December 13, 2020

Third Sunday in Advent

  • First reading
    • Isaiah 61:1-4, 8-11
  • Psalm
    • Psalm 126 or Luke 1:46b-55
  • Second reading
    • 1 Thessalonians 5:16-24
  • Gospel
    • John 1:6-8, 19-28

Last week’s gospel reading from Mark
The beginning of the good news of Jesus Christ, the Son of God.

As it is written in the prophet Isaiah, “See, I am sending my messenger ahead of you, who will prepare your way; the voice of one crying out in the wilderness: ‘Prepare the way of the Lord, make his paths straight,’”

John the baptizer appeared in the wilderness, proclaiming a baptism of repentance for the forgiveness of sins. And people from the whole Judean countryside and all the people of Jerusalem were going out to him, and were baptized by him in the river Jordan, confessing their sins.

Now John was clothed with camel’s hair, with a leather belt around his waist, and he ate locusts and wild honey.

He proclaimed, “The one who is more powerful than I is coming after me; I am not worthy to stoop down and untie the thong of his sandals. I have baptized you with water; but he will baptize you with the Holy Spirit.”

This week’s gospel reading from John
There was a man sent from God, whose name was John. He came as a witness to testify to the light, so that all might believe through him. He himself was not the light, but he came to testify to the light.

The Macklin Bible* — John Preaching in the Wilderness: Stothard, Thomas, 1755-1834 ; Skelton, William, 1763-1848

This is the testimony given by John when the Jews sent priests and Levites from Jerusalem to ask him, “Who are you?” He confessed and did not deny it, but confessed, “I am not the Messiah.”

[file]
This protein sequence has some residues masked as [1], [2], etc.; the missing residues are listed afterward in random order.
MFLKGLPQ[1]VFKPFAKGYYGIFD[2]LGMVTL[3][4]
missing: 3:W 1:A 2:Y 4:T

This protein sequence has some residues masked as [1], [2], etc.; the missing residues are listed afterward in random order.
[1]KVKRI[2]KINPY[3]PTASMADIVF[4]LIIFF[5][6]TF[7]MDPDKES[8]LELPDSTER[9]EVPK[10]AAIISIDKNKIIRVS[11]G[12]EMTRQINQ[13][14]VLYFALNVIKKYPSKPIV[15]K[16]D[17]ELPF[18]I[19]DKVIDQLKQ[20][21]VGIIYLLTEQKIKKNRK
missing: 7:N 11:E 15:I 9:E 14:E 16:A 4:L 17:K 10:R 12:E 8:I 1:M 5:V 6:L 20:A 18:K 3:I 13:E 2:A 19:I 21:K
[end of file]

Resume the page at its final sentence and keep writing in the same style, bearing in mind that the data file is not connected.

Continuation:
And they asked him, “What then? Are you Elijah?” He said, “I am not.” “Are you the prophet?” He answered, “No.” Then they said to him, “Who are you? Let us have an answer for those who sent us. What do you say about yourself?” He said, “I am the voice of one crying out in the wilderness, ‘Make straight the way of the Lord,'” as the prophet Isaiah said.

Now they had been sent from the Pharisees. They asked him, “Why then are you baptizing if you are neither the Messiah, nor Elijah, nor the prophet?” John answered them, “I baptize with water. Among you stands one whom you do not know, the one who is coming after me; I am not worthy to untie the thong of his sandal.”

This took place in Bethany across the Jordan where John was baptizing.

For last Sunday, the second Sunday in Advent, and this Sunday, the third, the gospel readings are from Mark and from John, respectivly, but both involve John the Baptistl. They are similar but different. This Sunday Pastor Stevensen in his sermon spoke on the two together. He reminds us that both are important. John begins with the light, by which he means Jesus Christ. Mark’s reading is the beginning of the Good News. In both Jesus Christ is the central subject. Both are about belief in a Son of God. Mark opens with the Good News. The Greek words from which the words “news” or “gospel” are interpreted mean message. God’s message is spread around the world and the News is Jesus Christ. The message began 500 years before the appearance of John the Baptist. The Good News is that the Son of God came, went to Jerusalem, died and rose from the dead, in victory over sin and death. This is God’s Good News.

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*Note: The Macklin Bible is an enormous physical specimen of book art, comprising seven volumes two feet in height and over 130 pounds in weight. It represents the apogee of the art of British copper-plate engraving, involving both painters and engravers. These renowned artists often selected scripture texts that featured women, who were the nurturers of religious education for the family in late 18th century England.

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